A part per million, as the name implies, is a relative concentration. If ethylene oxide - air mixture contains 1 ppm ethylene oxide, then for every million air molecules there is one ethylene oxide molecule. Parts per million are particularly useful when dealing with compressed gases, which may be why we use it in gas detection so much. A 2000 psi compressed gas cylinder of 10 ppm ethylene oxide has a much higher internal concentration in terms of mg/m3 than the test gas coming out of the regulator at 1 psi, but the relative concentration of EtO to air, i.e. 10 ppm is the same.

Therefore the relative amount of gas (in ppm) must be multiplied by the molecular weight, as well as changing the units to calculate the weight. In addition to adjusting the units, to convert from ppm to mg/m3, it is necessary to specify a temperature (usually 25 oC) and a pressure (usually 1 atm.).

If the conversion of gas concentrations from ppm to mg/m3 or vice versa sounds involved, use the ChemDAQ gas concentration conversion tool, . The tool is written as an Excel spreadsheet. Enter the concentration (as ppm or mg/m3) in the appropriate box, enter the molecular weight from the handy table shown on the right hand side and the result will be calculated. The converter uses 1 atmosphere pressure and 25oC as a default, but other values can be entered if needed.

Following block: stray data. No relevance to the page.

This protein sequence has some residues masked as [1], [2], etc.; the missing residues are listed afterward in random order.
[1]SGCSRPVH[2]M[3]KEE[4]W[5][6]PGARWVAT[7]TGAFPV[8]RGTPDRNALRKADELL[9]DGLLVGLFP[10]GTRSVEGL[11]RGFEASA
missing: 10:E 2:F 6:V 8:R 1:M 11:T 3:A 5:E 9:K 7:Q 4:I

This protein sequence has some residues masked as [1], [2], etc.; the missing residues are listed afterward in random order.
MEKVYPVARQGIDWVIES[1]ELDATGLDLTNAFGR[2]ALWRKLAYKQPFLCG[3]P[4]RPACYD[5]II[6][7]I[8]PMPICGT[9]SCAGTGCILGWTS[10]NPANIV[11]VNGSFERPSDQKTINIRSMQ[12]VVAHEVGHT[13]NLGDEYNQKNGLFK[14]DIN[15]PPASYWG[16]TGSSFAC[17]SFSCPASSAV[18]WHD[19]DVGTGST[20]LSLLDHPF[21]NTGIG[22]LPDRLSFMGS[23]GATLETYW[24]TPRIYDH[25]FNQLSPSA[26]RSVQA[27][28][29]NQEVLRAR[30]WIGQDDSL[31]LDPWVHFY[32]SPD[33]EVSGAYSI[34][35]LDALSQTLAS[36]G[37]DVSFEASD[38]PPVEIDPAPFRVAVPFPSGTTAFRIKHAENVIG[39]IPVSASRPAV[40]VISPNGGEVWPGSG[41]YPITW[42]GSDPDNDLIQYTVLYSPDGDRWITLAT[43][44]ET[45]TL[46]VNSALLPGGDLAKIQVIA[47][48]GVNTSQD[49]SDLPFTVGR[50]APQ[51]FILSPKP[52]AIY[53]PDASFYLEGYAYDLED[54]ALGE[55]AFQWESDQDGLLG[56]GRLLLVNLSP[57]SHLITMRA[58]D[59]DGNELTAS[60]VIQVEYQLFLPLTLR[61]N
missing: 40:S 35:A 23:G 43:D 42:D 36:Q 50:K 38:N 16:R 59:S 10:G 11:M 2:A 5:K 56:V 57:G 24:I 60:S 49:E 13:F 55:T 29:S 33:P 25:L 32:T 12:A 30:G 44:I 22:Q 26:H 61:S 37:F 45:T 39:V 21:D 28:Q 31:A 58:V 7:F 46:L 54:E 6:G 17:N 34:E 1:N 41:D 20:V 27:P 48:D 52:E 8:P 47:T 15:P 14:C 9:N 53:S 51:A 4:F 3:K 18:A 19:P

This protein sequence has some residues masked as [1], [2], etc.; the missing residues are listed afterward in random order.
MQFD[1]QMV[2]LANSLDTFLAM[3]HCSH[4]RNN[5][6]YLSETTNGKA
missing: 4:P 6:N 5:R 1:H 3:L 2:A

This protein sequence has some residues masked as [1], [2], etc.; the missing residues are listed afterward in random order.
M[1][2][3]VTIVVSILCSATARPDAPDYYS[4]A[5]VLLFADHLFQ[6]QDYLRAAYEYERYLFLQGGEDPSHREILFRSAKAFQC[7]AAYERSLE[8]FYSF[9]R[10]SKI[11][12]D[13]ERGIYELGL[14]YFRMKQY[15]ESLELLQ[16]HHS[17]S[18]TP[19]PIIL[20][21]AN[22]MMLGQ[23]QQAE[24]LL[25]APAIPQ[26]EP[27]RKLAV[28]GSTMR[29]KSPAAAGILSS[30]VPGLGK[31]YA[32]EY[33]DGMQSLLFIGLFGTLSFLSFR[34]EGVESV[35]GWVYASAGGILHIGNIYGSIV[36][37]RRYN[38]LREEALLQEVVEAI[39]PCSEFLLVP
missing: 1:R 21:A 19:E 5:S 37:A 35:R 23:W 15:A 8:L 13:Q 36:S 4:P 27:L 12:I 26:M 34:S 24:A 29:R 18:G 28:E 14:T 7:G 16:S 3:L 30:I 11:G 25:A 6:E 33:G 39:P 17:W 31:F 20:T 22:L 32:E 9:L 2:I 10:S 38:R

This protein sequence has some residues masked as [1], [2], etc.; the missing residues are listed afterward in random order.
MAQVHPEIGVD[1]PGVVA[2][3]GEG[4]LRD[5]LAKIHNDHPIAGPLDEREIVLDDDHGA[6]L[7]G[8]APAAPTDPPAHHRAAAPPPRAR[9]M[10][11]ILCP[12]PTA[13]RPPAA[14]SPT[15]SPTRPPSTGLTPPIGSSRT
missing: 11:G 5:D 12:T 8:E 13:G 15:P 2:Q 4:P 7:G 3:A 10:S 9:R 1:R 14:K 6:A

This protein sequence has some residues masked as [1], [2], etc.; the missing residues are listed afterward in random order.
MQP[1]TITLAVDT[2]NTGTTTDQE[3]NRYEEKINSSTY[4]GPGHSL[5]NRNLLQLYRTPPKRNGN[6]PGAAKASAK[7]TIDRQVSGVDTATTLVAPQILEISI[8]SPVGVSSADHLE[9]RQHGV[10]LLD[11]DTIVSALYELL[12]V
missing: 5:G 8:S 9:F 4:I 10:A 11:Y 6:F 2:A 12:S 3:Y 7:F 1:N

Please let us know if you have any comments about the converter, good or bad. If there are any other gases or vapors you would like to see added to the table or other functionality added to the converter, please leave a comment to let us know.

Tuesday, April 10, 2012

Industry News: CSA Publishes New Standard on Chemical Sterilization

The Canadian Standards Association (CSA) has just published its new standard “Chemical Sterilization of Reusable Medical Devices in health Care Facilities” Z314.23-12, available from either CSA or the American National Standards Institute.

CSA Describe the new Standard as follows

This is the first edition of CSA Z314.23, Effective chemical sterilization in health care facilities. It is one of a series of CSA Standards dealing with the safe and effective sterilization of medical supplies and equipment. It supersedes CAN/CSA-Z314.2, Effective sterilization in health care facilities by the ethylene oxide process, published in 2009, 2001, 1991, 1984, and 1977.

This Standard specifies essential elements in implementing a program for using chemicals to sterilize medical devices in health care facilities. Such chemicals can be vapour, gaseous, or liquid and are delivered in validated concentrations and quantities in defined sterilizers.
The body of this Standard contains requirements that are common to all chemical sterilization processes, whereas requirements specific to a particular chemical sterilization technology are contained in Annexes A to E.
The following chemical sterilants are currently approved for use in sterilizers in Canada and are addressed in this Standard:
(a) gaseous and vapour chemicals:
(i) ethylene oxide;
(ii) hydrogen peroxide;
(iii) ozone; and
(iv) hydrogen peroxide-ozone; and
(b) liquid chemicals: peracetic acid.
Exposure to chemical sterilants can present risks to health care personnel and patients; this Standard includes measures to minimize the risk of such exposure as well as discharge to the environment of sterilizing chemicals and by-products.

Further details are available at CSA's website.